Dr. Buchman is the founding director of the Emory’s Critical Care Center (ECCC), which is integrating ICUs throughout the Emory Healthcare system. The Center has assembled clinicians, teachers and investigators from diverse disciplines to deliver the Right Care, Right Now, Every Time. Dr. Buchman is past president of the Shock Society, the Society for Complex Acute Illness and the Society of Critical Care Medicine, the latter being the largest organization of critical care professionals worldwide. His research has spanned the bench-to-bedside continuum, including NIH-funded studies of physiological dynamics; of patient monitoring; of the genetics of sepsis and of ICU end-of-life care.
Before joining Emory, he served as the Edison Professor of Surgery and Director of Acute and Critical Care Surgery at Washington University in St. Louis. Prior to his 15 years on the faculty at Washington University, Dr. Buchman directed the surgical intensive care unit and founded the trauma service at Johns Hopkins Hospital in Baltimore, where he completed his surgical training.
Dr. Buchman’s current activity focuses on promoting situation awareness in critical care to achieve better health, better care and lower costs. He is the principal investigator on a Round 1 CMMI Healthcare Innovation Award entitled “Rapid Training and Deployment of Non-Physician Providers in Critical Care”. The award includes two innovations—telemedicine and the use of advanced practice providers—to efficiently deliver high-reliability care to locations where critical care physicians are in short supply. Now in its fourth year, the award has achieved its objectives of delivering better, smarter care to the federal beneficiaries it serves. Scaling and dissemination have started, with three Non-Physician Provider Program graduates recruited to healthcare systems in Michigan, Texas and Washington (state) to establish their own training programs.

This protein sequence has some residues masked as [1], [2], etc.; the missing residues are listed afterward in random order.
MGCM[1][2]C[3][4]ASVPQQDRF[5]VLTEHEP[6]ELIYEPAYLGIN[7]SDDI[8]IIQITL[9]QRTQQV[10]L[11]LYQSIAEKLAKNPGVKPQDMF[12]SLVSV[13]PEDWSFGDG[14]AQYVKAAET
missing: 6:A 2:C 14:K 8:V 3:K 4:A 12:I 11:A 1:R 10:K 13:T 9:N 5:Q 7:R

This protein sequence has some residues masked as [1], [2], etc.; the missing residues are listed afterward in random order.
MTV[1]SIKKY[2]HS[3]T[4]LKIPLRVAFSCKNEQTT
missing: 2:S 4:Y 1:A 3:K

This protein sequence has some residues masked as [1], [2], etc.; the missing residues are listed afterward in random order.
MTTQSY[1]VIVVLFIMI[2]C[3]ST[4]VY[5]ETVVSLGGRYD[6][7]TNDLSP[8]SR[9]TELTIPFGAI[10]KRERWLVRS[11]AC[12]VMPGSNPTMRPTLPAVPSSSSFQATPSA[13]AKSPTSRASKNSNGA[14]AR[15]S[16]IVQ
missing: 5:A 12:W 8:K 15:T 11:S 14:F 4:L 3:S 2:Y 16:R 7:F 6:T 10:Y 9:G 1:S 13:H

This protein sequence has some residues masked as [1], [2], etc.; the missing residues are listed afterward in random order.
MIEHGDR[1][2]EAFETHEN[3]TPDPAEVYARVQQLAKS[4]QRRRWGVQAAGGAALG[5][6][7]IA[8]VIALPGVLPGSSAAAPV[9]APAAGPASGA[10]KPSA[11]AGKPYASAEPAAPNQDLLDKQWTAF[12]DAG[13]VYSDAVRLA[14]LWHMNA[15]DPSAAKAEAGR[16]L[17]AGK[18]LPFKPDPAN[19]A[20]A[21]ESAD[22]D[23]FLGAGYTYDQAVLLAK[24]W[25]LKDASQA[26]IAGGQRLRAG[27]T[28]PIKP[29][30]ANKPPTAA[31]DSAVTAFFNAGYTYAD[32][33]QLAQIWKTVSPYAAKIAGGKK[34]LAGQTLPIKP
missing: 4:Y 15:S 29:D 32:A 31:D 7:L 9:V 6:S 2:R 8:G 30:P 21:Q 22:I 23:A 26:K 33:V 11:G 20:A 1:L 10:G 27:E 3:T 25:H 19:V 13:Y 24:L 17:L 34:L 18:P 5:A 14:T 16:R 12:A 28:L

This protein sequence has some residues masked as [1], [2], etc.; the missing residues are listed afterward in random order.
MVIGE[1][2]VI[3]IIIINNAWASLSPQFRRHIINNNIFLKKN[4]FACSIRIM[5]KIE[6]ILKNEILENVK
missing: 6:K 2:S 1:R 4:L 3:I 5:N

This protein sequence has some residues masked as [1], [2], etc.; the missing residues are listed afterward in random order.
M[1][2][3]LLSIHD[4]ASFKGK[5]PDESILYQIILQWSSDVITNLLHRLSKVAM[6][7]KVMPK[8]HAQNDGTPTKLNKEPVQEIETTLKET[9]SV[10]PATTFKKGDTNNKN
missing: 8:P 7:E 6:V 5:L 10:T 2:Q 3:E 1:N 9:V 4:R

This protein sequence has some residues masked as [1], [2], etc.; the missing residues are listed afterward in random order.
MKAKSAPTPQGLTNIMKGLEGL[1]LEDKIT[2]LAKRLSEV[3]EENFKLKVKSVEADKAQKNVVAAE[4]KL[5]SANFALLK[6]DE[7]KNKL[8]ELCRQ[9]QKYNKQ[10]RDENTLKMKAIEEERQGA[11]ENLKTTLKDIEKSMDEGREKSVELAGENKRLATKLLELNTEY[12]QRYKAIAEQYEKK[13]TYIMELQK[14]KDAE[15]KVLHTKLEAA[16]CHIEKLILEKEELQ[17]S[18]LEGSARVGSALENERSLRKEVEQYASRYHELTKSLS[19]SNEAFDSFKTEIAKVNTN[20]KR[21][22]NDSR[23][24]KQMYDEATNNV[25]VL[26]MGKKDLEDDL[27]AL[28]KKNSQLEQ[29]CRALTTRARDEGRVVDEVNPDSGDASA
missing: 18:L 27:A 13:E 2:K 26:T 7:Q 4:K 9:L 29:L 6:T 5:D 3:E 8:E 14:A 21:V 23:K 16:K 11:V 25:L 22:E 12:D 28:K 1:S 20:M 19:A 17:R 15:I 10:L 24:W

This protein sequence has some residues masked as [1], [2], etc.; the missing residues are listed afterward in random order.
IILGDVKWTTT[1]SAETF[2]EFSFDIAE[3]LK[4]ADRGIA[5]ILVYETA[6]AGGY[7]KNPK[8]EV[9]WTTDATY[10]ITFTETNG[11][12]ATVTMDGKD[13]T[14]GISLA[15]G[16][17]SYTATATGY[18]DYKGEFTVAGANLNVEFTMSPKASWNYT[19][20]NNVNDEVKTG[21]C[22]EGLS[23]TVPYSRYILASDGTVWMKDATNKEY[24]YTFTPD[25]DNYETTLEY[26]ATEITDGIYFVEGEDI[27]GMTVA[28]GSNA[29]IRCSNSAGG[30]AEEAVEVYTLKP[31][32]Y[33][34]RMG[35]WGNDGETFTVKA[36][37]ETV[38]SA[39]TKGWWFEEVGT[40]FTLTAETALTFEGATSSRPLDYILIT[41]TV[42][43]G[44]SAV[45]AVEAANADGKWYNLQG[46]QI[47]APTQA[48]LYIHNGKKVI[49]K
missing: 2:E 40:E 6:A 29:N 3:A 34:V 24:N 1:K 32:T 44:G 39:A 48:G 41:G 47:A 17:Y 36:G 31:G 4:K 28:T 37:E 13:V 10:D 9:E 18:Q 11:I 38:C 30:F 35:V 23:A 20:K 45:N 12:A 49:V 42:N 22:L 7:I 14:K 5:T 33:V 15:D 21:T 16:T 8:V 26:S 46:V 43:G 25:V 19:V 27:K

Abstract: Critical care accounts for about 15% of inpatient beds yet consumes around 30% of hospital costs. Demand for these critical care services is climbing in response to the aging population and their chronic illnesses. The need for value-based, efficient care is apparent. Yet the care must be individualized and precise: decisions in the intensive care unit are matters of life and death. Data are plentiful in the ICU. Advanced sensors typically sample 2-5K data/sec across 10 continuously monitored channels. Up to 150 additional sparser data types are commonly available. Clinicians currently depend on primitive visualizations of these data, with few analytics and fewer decision support tools. Information that is both reliable and actionable is rare.
In this presentation, we will examine progress towards the transformation of ICU data into information– and further into action –through four convergent perspectives: ICU telehealth, population health, interoperability and patient-centered care. We will explore the convergence of knowledge-based (algorithmic) approaches and data-based (cohort) approaches towards precision medicine in the ICU. Finally, we will consider “smarter care” from the perspective of a new workforce—one that includes biomedical engineers and computational scientists—that must be engaged to deliver the best care today and better care tomorrow.